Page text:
Glutamine

What is Glutamine

Chemical Name: (S)-2, 5-diamino-5-oxopentaenoic acid

Molecular Weight: 146.15

Structrual Formula:

Nitrogen Content: 19.17%

Glutamine (13, 14)

  • Glutamine is classified as a nonessential amino acid since it can be readily synthesized by various tissues such as the skeletal muscles, liver, and adipose tissue
  • Research indicates that glutamine is conditionally essential when the metabolic demand for glutamine exceeds the amount available in the free glutamine pool and that which can be provided by de novo synthesis
  • Glutamine may be metabolized to form glucose in the liver. Under certain conditions (e.g. acidosis), glutamine may also be utilized by the kidneys where it is converted into glutamate and then into alpha-keto-glutarate which enters the renal gluconeogenic pathway
  • Within the small intestines, glutamine is also metabolized into alanine which is further metabolized by the liver as a gluconeogenic precursor

Glutamine and metabolic stress (14, 165, 166)

  • During exercise or other times of metabolic stress (e.g. fasting, severe injury, illness, etc.), the demand for plasma glutamine markedly increases
  • For instance, various cells of the immune system such as the lymphocytes and macrophages depend on glutamine as a primary fuel source, and thus the demand for glutamine increases when an immunological response is mounted
  • The enterocytes of the small intestines are the largest consumers of glutamine accounting for about 40-50% of glutamine consumption
  • Glutamine is required for the synthesis of nucleotides. Thus, a sufficient supply of glutamine is particularly important for rapidly dividing cells such as the enterocytes and the immune cells
  • de novo synthesis of glutamine may be insufficient to meet the physiological demand during times of severe, metabolic stress when the amount of free glutamine is rapidly depleted
  • Glucocorticoid hormones such as cortisol are released during such times of stress and promote the proteolysis of muscle proteins and the release of glutamine into the plasma to attenuate the increased demand for free glutamine
  • During hypoglycemic conditions such as the fasting state (after approximately 12 hours of fasting), the branched-chain amino acids within the muscle undergo the transamination process (under the influence of the glucocorticoid hormones) to yield keto-acids which are available as precursors for gluconeogenesis or ketogenesis.

Glutamine and skeletal muscles (170)

  • The skeletal muscles are the primary sites for glutamine synthesis and storage as glutamine contributes to approximately 60% of the free amino acids within the skeletal muscles. Glutamine is also the most abundant amino acid within the plasma
  • Glutamine is the most abundant amino acid generated in the muscle tissue during this time since glutamine formation is independent of glycolysis whereas alanine is formed directly from pyruvate, the end product of glycolysis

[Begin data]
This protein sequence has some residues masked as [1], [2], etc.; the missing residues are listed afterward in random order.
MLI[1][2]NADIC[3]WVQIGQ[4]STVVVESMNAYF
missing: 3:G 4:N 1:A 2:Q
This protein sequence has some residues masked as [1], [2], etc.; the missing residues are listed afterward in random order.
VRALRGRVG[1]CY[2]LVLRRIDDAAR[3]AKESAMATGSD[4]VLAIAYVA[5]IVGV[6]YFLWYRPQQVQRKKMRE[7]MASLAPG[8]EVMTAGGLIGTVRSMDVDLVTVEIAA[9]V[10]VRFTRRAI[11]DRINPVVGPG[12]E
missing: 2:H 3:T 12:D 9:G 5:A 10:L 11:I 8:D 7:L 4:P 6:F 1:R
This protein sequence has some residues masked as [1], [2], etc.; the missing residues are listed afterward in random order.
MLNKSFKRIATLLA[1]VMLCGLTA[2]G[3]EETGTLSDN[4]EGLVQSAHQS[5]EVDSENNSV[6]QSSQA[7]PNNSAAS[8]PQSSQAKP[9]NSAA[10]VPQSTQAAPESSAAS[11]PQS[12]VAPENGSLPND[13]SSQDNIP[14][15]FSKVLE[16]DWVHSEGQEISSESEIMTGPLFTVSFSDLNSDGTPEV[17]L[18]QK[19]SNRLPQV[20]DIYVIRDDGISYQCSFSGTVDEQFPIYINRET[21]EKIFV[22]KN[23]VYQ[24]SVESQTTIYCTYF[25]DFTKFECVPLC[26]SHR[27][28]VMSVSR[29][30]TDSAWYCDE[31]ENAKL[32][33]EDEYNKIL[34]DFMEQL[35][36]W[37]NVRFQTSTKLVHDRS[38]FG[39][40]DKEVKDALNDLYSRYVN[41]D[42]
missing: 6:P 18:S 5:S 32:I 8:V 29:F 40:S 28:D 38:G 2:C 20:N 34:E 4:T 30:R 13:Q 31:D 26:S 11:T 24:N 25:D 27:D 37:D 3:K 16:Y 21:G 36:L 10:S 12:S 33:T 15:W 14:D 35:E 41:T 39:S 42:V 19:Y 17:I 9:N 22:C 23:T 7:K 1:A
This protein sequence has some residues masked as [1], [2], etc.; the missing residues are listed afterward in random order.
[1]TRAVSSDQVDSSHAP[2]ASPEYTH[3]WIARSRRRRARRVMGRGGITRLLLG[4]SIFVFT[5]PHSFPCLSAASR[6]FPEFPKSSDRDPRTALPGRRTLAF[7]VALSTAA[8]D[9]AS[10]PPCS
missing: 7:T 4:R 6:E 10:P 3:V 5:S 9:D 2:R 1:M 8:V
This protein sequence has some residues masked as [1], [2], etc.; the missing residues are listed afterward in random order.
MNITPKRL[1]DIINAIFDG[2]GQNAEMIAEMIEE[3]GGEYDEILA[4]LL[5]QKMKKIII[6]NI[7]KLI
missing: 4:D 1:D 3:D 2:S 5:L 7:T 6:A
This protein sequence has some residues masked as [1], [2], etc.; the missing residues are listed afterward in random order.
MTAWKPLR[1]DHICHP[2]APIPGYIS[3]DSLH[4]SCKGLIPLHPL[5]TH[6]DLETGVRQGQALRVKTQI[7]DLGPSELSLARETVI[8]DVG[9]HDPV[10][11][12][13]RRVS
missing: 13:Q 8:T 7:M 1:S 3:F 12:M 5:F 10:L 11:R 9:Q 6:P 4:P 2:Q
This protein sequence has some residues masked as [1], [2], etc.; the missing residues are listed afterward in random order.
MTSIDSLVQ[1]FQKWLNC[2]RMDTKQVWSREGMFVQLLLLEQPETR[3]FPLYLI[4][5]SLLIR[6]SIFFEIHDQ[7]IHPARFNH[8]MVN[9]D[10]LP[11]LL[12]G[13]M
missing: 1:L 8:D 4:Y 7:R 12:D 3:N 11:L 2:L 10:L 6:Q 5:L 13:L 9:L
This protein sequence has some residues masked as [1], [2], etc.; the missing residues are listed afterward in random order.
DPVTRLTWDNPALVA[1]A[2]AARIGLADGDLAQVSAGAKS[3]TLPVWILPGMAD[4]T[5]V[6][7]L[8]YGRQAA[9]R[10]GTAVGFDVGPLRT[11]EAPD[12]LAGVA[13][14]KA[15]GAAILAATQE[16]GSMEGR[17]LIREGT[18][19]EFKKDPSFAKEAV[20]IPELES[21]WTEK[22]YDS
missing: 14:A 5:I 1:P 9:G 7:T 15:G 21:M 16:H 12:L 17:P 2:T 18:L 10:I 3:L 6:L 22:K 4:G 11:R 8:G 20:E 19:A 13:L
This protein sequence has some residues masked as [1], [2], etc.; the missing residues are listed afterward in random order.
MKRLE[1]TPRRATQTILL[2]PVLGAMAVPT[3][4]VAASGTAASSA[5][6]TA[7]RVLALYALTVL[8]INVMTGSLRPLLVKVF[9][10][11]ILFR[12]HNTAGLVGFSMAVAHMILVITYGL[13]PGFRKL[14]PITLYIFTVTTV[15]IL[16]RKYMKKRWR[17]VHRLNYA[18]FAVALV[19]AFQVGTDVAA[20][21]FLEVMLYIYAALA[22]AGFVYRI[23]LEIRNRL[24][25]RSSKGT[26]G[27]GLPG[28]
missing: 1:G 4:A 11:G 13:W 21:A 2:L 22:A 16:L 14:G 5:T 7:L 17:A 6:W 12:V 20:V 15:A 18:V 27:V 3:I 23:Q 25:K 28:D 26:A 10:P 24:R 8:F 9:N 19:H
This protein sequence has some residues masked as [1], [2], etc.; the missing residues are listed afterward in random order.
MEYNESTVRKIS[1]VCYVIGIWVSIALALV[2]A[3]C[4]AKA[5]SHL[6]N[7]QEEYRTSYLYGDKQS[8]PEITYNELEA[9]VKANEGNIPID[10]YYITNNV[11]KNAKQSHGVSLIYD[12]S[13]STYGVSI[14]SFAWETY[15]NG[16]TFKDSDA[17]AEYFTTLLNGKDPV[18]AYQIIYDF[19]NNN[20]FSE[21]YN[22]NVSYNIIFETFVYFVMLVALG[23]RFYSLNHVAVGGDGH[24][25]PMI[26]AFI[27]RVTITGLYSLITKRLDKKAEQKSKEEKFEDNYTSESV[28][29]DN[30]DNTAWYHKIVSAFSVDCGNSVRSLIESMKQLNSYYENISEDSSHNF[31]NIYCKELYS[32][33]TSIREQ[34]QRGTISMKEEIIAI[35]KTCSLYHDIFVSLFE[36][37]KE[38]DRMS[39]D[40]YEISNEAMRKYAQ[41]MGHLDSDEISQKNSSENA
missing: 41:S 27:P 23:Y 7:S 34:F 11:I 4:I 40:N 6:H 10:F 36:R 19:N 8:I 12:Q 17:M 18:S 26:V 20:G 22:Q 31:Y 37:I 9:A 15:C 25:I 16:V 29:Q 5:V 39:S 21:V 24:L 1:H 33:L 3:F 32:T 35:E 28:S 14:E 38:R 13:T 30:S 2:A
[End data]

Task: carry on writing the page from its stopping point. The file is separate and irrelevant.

• The majority of nitrogen loss from muscle tissue occurs during the fasting state through glutamine

Glutamine and Alcohol addition (171, 172)

  • Glutamine passes freely across the blood-brain barrier. Once in the brain, it’s converted to glutamic acid and increases the concentration of GABA (gamma-aminobutyric acid)
  • Both glutamic acid and GABA are essential for proper mental function
  • Because of its action in the brain, glutamine supplements have been recommended for preventing the deleterious effects of alcohol on the brain and for reducing alcohol
    cravings. Finding that has support in clinical trials
  • Some sources describe glutamine as a “brain fuel” capable of stimulaing mental alertness and clear thinking. This use is still unproven
  • As Glutamine helps increase the levels of GABA in the brain, which has a calming effect

Glutamine and Peptic Ulcers (6, 173, 174)

  • One of glutamine’s most important tasks in the body is to nourish cells that line the intestine and stomach
  • Preliminary studies have shown that supplements of glutamine may protect against aspirin-induced gastric lesions and enhance healing of painful peptic ulcer
  • It has also been examined for preventing stress ulcers in individuals treated for severe burns
  • Those with stomach problems associated with Crohn’s disease and ulcerative colitis may theoretically benefit from glutamine

Glutamine and FoodGlutamine and Overweight Problems

  • Glutamine can be found in poultry, fish, legumes and dairy products

Glutamine and Overweight Problems (175,176,177)

Side effect of Glutamine (61)

  • The consumption of large doses of free amino acids may result in intestinal discomfort .E.g. abdominal pains and diarrhea
  • Due to the electrolyte-like properties of the amino-acids

Reference

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  • 171) Simpson CW, Resch GE, Millington WR, Myers RD. Glycyl-L-glutamine injected centrally suppresses alcohol drinking in P rats. Alcohol. 1998 Aug;16(2):101-7.
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  • 174) Shive, W. et al Glutamine in treatment of Peptic Ulcer, Texas State Journal of Medicine, pp 840-3
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  • 176) Goodwin, F. National Institute for Mental Health, Quoted in APA Psychiatric News
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